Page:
Nottingham Daily Express

Former offices of the Nottingham Daily Express, Upper Parliament Street, Nottingham
Main entrance with the heads of the Liberal leaders

The Nottingham Daily Express was a local newspaper published in Nottingham between 1860 and 1918. It was a radical, Liberal and strongly Nonconformist newspaper.[1]

It was published from 4 January 1860 to 6 April 1918. It continued as the Nottingham Journal and Express 8 April 1918 – 5 September 1953 (incorporating the long dormant copyright of the Nottingham Journal which had been purchased from William Bradshaw in 1887). It was amalgamated with the Nottingham Guardian and subsequently published as the Guardian Journal.[2]

The Nottingham Daily Express was based in a building on Upper Parliament Street in Nottingham designed by the Nottingham-based architect Watson Fothergill. The ethos of the paper was marked by the inclusion over the door of images of the Liberal politicians Richard Cobden, William Gladstone and John Bright. With their prominence as leaders of the Anti-Corn Law League (1838–46) these were suitable subjects for the Liberal newspaper to commemorate. Inside the entrance are rows of tiles (originally on the Parliament Street front). The first row depicts Queen Victoria and Prince Albert, while the second row shows Lord Palmerston and Lord John Russell.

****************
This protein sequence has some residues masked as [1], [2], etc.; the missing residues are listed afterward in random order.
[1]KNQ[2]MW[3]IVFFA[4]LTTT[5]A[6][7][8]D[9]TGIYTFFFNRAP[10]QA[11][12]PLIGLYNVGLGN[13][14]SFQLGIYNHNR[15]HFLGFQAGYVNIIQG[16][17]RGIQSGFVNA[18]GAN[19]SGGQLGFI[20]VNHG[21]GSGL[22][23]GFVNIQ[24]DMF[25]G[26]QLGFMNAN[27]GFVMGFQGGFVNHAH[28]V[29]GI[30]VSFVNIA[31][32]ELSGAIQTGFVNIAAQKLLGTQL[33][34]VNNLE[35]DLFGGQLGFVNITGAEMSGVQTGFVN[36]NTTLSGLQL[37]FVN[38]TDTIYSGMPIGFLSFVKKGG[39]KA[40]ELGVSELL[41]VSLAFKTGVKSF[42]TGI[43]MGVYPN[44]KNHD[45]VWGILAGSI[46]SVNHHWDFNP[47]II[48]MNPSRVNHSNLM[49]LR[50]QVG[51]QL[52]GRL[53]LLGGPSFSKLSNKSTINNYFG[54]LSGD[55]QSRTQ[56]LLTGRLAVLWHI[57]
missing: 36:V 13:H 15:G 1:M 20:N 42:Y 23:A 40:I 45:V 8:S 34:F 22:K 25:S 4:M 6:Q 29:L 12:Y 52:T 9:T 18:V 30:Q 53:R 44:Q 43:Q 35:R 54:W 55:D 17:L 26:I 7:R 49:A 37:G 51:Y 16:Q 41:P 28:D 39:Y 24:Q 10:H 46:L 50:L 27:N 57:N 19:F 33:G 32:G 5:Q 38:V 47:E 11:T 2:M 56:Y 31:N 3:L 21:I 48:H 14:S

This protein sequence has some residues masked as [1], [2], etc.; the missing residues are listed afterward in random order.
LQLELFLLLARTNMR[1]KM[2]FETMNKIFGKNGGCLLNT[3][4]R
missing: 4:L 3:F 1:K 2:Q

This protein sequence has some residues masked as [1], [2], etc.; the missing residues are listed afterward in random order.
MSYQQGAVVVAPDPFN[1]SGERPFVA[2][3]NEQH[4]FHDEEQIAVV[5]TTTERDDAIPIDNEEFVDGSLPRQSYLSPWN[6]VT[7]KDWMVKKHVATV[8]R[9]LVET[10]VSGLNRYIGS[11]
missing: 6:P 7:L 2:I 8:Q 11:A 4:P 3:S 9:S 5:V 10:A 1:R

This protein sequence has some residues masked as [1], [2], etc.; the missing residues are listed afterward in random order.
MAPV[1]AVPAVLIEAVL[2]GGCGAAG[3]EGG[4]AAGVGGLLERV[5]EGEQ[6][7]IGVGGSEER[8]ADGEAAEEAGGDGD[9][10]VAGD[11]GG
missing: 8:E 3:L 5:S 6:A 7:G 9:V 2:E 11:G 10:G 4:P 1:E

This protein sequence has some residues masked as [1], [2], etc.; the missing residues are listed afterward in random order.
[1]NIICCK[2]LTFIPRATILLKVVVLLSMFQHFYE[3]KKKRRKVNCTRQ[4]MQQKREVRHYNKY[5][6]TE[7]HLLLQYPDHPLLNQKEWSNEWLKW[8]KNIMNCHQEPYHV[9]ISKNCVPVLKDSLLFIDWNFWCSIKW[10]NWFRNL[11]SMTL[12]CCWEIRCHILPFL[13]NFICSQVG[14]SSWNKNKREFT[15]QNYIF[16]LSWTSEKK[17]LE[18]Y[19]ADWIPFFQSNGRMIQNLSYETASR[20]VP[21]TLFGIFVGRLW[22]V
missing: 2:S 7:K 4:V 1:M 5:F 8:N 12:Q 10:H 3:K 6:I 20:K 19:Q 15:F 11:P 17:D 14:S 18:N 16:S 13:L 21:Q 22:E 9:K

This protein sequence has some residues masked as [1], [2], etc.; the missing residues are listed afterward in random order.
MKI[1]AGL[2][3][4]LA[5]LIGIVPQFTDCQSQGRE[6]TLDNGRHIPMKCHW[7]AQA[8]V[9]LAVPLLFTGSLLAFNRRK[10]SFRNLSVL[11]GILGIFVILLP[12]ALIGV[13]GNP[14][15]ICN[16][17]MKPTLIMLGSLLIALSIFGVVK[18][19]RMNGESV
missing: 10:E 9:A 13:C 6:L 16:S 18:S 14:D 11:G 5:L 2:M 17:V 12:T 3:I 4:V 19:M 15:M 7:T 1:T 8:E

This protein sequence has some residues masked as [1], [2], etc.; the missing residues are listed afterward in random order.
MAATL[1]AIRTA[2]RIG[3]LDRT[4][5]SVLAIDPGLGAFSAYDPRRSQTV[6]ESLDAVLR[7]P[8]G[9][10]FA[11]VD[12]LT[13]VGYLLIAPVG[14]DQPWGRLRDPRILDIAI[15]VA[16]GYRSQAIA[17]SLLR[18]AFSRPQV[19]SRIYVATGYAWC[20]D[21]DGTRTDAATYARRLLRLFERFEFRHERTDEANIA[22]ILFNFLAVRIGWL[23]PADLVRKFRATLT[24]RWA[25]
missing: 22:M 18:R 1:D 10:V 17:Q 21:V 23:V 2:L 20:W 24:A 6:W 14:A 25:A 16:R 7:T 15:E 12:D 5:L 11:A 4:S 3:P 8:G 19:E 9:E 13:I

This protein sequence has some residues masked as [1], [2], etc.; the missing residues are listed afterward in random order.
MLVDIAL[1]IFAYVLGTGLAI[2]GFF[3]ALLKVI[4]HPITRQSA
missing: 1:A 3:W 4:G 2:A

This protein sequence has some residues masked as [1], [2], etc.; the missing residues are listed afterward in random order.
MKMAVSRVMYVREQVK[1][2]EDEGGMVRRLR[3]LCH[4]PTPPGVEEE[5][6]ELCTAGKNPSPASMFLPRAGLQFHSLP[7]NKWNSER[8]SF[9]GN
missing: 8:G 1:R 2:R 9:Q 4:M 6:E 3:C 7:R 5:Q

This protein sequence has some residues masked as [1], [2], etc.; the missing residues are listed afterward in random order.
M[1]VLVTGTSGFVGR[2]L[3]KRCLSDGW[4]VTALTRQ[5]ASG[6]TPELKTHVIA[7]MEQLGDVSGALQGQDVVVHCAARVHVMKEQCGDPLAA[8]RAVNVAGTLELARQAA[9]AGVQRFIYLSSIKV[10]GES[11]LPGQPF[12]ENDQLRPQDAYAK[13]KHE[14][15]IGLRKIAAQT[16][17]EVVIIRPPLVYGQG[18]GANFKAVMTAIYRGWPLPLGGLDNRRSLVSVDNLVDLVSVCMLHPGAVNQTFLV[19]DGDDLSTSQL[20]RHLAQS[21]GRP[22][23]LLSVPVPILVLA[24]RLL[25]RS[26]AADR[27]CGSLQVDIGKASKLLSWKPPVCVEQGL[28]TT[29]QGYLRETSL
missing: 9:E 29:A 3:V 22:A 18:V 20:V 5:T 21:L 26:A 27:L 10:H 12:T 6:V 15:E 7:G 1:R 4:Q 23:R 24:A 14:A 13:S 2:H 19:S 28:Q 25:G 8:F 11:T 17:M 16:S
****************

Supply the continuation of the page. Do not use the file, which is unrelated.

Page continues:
The building was completed in 1876 with three floors. In 1899 it was extended towards King Street and a fourth floor added.


  1. Alan J. Lee (1976) The Origins of the Popular Press in England, 1855-1914. Taylor & Francis
  2. Joanne Shattock (2000) The Cambridge Bibliography of English Literature; Volume 4; 1800-1900, Cambridge University Press
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